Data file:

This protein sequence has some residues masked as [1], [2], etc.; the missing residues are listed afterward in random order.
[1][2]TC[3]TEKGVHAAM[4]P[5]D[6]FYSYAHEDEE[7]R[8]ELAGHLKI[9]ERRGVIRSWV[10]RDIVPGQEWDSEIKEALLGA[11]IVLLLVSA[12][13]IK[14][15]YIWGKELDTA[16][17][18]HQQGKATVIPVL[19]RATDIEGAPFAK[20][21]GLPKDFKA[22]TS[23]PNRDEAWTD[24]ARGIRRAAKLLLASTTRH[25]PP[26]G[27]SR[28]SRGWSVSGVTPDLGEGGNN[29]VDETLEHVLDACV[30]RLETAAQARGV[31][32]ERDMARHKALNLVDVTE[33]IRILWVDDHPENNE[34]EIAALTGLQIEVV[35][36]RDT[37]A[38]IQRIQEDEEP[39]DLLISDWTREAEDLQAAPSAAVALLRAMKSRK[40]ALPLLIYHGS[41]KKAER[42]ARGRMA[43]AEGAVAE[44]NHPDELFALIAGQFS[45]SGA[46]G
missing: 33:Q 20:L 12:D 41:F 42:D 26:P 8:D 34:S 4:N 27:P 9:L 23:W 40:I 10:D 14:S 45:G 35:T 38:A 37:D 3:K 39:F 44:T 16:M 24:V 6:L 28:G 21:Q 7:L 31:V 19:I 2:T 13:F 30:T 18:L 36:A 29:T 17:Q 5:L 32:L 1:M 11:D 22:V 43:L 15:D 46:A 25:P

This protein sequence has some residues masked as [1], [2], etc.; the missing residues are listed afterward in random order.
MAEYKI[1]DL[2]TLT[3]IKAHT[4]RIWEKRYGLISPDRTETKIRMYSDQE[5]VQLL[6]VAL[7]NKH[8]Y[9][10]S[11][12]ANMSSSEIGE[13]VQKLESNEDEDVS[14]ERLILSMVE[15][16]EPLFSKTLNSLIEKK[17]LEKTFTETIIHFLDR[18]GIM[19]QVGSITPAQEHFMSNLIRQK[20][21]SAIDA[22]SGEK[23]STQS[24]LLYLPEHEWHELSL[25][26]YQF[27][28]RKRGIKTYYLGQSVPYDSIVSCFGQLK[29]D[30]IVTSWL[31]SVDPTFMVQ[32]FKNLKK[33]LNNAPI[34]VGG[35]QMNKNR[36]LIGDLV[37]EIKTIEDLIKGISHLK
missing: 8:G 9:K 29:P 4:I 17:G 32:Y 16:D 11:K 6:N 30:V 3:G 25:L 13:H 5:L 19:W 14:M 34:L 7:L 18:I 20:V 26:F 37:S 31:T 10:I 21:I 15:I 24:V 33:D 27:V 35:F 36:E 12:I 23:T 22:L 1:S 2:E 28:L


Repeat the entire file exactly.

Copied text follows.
This protein sequence has some residues masked as [1], [2], etc.; the missing residues are listed afterward in random order.
[1][2]TC[3]TEKGVHAAM[4]P[5]D[6]FYSYAHEDEE[7]R[8]ELAGHLKI[9]ERRGVIRSWV[10]RDIVPGQEWDSEIKEALLGA[11]IVLLLVSA[12][13]IK[14][15]YIWGKELDTA[16][17][18]HQQGKATVIPVL[19]RATDIEGAPFAK[20][21]GLPKDFKA[22]TS[23]PNRDEAWTD[24]ARGIRRAAKLLLASTTRH[25]PP[26]G[27]SR[28]SRGWSVSGVTPDLGEGGNN[29]VDETLEHVLDACV[30]RLETAAQARGV[31][32]ERDMARHKALNLVDVTE[33]IRILWVDDHPENNE[34]EIAALTGLQIEVV[35][36]RDT[37]A[38]IQRIQEDEEP[39]DLLISDWTREAEDLQAAPSAAVALLRAMKSRK[40]ALPLLIYHGS[41]KKAER[42]ARGRMA[43]AEGAVAE[44]NHPDELFALIAGQFS[45]SGA[46]G
missing: 33:Q 20:L 12:D 41:F 42:D 26:P 8:D 34:S 4:N 27:P 9:L 23:W 40:I 10:D 14:S 45:G 35:T 38:A 37:D 3:K 39:F 44:T 16:M 24:V 6:L 28:G 21:Q 7:L 31:V 19:I 2:T 13:F 30:T 18:L 36:A 29:T 17:Q 5:L 32:L 1:M 11:D 22:V 43:L 15:D 46:A 25:P

This protein sequence has some residues masked as [1], [2], etc.; the missing residues are listed afterward in random order.
MAEYKI[1]DL[2]TLT[3]IKAHT[4]RIWEKRYGLISPDRTETKIRMYSDQE[5]VQLL[6]VAL[7]NKH[8]Y[9][10]S[11][12]ANMSSSEIGE[13]VQKLESNEDEDVS[14]ERLILSMVE[15][16]EPLFSKTLNSLIEKK[17]LEKTFTETIIHFLDR[18]GIM[19]QVGSITPAQEHFMSNLIRQK[20][21]SAIDA[22]SGEK[23]STQS[24]LLYLPEHEWHELSL[25][26]YQF[27][28]RKRGIKTYYLGQSVPYDSIVSCFGQLK[29]D[30]IVTSWL[31]SVDPTFMVQ[32]FKNLKK[33]LNNAPI[34]VGG[35]QMNKNR[36]LIGDLV[37]EIKTIEDLIKGISHLK
missing: 8:G 9:K 29:P 4:I 17:G 32:Y 16:D 11:K 6:N 30:V 3:G 25:L 13:H 5:L 19:W 14:M 34:L 7:L 18:I 20:V 26:F 37:S 31:T 10:I 21:I 15:I 24:V 33:D 27:V 35:F 36:E 12:I 23:T 22:L 1:S 2:E 28:L